Tonight, our oldest will accompany me to our Tenebrae service. Seated next to me, I will envelop him with my black-robed arm wrapped around his little body, as he watches the scene that unfolds – haunting melodies, dramatic scripture readings, descending darkness. I wonder how wide his eyes will become when we reach the pinnacle of the service and the Bible is slammed shut, the candle extinguished, and we sing in the dark.
What is this faith that we will pass on to our boys?
What is this servant life to which we are called?
What is this Savior that goes where I cannot?
“Where I am going, you cannot come,” said this one who comes in the name of the Holy One, who embodies Love within mortal flesh, who pours out himself in full devotion to the life of the world. He goes where I cannot – to a painful death that seeks not personal redemption or moral justification, but bears forth full-bodied love-devotion for deserting disciples and a crucifying world.
Even this Lent, as I vowed to follow closely to this Savior, I have struggled to love with my whole heart. I have fumbled my way along these forty days. I have deserted in the shadows. I have balked at the world’s violence and rage. I have noticed my instinctual choice of self-protection over soul-devotion every time.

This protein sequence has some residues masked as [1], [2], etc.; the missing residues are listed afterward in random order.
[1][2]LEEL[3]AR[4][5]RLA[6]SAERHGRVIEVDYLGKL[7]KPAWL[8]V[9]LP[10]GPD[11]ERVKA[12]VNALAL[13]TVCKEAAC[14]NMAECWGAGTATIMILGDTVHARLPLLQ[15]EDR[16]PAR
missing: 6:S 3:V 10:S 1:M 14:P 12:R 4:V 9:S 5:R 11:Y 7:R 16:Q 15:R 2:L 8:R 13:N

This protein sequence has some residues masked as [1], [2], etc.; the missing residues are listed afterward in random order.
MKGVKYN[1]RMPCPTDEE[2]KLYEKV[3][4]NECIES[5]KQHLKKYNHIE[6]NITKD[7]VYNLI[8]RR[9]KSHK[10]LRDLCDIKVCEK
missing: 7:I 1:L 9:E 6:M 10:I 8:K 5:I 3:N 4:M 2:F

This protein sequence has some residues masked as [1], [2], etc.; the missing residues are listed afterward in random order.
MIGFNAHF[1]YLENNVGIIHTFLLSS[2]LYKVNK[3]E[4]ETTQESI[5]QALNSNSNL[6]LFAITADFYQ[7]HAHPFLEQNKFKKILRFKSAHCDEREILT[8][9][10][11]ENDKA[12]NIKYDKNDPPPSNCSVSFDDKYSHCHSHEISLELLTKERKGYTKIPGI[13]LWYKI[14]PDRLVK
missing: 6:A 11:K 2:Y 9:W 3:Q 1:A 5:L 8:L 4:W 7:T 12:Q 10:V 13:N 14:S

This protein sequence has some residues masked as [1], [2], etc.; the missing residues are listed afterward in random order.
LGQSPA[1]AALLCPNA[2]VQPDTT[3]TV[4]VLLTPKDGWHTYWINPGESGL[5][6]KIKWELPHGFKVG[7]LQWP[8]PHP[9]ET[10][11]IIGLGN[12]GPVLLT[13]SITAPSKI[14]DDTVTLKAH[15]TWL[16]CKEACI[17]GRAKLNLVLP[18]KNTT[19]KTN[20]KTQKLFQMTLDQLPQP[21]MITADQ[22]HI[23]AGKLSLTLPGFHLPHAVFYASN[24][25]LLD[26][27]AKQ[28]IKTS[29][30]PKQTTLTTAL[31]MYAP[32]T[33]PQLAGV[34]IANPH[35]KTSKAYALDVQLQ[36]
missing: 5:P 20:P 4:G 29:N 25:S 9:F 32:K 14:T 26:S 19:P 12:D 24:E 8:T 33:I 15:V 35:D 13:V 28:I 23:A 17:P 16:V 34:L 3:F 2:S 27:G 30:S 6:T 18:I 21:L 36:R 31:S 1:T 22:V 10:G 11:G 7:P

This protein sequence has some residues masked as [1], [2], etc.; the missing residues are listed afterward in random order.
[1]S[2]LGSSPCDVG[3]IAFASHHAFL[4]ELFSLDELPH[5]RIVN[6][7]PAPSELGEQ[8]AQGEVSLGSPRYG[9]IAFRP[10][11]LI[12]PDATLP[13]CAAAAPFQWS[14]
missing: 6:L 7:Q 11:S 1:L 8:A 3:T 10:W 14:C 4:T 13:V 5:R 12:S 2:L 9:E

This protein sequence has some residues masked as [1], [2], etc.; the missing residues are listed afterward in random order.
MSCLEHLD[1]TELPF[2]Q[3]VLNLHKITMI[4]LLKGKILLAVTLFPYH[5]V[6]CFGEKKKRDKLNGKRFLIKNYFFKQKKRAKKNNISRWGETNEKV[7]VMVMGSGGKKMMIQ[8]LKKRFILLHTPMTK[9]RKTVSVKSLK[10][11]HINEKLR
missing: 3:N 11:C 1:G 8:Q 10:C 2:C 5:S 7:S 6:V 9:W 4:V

The closer I am to the Savior, the more that I realize that I am not he.
The closer I get to Jesus, the more that I find myself in need of all that he is.
The closer I get to the cross, the more that I stand in need of the one upon it.
You go where I cannot go, and I am forever confused and forever changed.
You speak a joy that no one can take from us, even as you prepare for this sacrifice.
You are the truth I can fall into all my life long.
The oldest begins his own journey tonight. He will witness the stumbling block that is the cross. He will enter into the sacred mysteries with which knowledge and wisdom can never reckon or resolve. He will begin to consider this foolishness to which we give our life.
With an arm wrapped around him, he and I will become fellow pilgrims on a dangerous road with a Savior who loves us, even, and most profoundly, on our deserting days. I will tell him the great truth – that our desertion can never negate nor diminish Jesus’ devotion.
It is a truth I cannot fathom. But it is one that is saving us, day by day.
We will then go back out in the world where brothers argue and fight, black lives are taken without punishment, power-drunk leaders threaten war without disregard for any sense of the sacred, and teachers are encouraged to carry guns and discouraged from expecting due recompense.
As people being saved by sacrificial love, will we recognize the moment when it is ours to follow? Will we endure with tenderness and grit when hostility confronts but love has been commanded? Will we discover all the fellow pilgrims at our side whose voices must be heard? With a truth like ours, what grand adventure awaits us?